Yukon Avenue S

This very short street (375 feet long) in the Dunlap neighborhood runs from Spear Place S in the south to S Henderson Street in the north. Like Valdez Avenue S, which it intersects, it was established in 1905 as part of Dunlap’s Supplemental to the City of Seattle, and was named after the Yukon River, likely due to the recent Klondike Gold Rush (ended 1899).

Yukon Avenue S, incidentally, holds the distinction of being the at the very end of the list of Seattle streets taken in alphabetical order — hence the tagline for Streets of Seattle, a blog from 2012 that sadly never seems to have gotten off the ground: “Seattle street names, from Adams to Yukon.”

Valdez Avenue S

This short street (just ⅛ of a mile long) connects Martin Luther King Jr. Way S to Yukon Avenue S in Seattle’s Dunlap neighborhood. Established in 1905 as part of Dunlap’s Supplemental to the City of Seattle, it was named after Valdez, Alaska, which was itself named after Spanish naval officer Antonio Valdés y Fernández Bazán. (Other streets in the plat include the above-mentioned Yukon Avenue as well as Tanana Drive, Fairbanks Drive, and Rampart Drive. Tanana Drive is now part of S Henderson Street; Fairbanks Drive is now S Fairbanks Street; and Rampart Drive is now part of S Director Street.)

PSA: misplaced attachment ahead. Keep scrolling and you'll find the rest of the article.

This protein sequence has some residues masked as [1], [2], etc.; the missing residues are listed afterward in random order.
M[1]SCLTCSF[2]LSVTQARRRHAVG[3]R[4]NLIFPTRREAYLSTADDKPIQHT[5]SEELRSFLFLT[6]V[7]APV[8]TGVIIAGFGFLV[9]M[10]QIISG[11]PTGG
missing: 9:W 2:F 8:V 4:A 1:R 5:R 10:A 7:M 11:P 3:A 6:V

I haven’t been able to find a specific connection the Hulbert or Dunlap families might have with Alaska, but 1905 was just six years after the Klondike Gold Rush ended, and just four years before the Alaska–Yukon–Pacific Exposition. Seattle’s population went from 42,837 in 1890 to 80,671 in 1900 — an increase of 88% — and much of this was due to its central role in the gold rush as “the premier supply centre and the departure point for the gold fields.”

California Avenue SW

This West Seattle street was established in 1888 as part of the First Plat of West Seattle by the West Seattle Land and Improvement Company. As “most of [its] capital came from San Francisco,” I would assume that is why California Avenue was given its name.

California Avenue SW — a major West Seattle arterial connecting the Admiral, Alaska, and Morgan Junctions (three commercial hubs named after long-gone streetcar line intersections) — runs 4½ miles from California Lane SW in the north, past which it turns into California Way SW on its way down the hill to the waterfront, to SW Sullivan Street in the south. Beyond there it exists as a few short segments, then briefly as part of the SW Brace Point Drive–SW Barton Street arterial, and lastly as a nearly mile-long residential street that ends at Marine View Drive SW.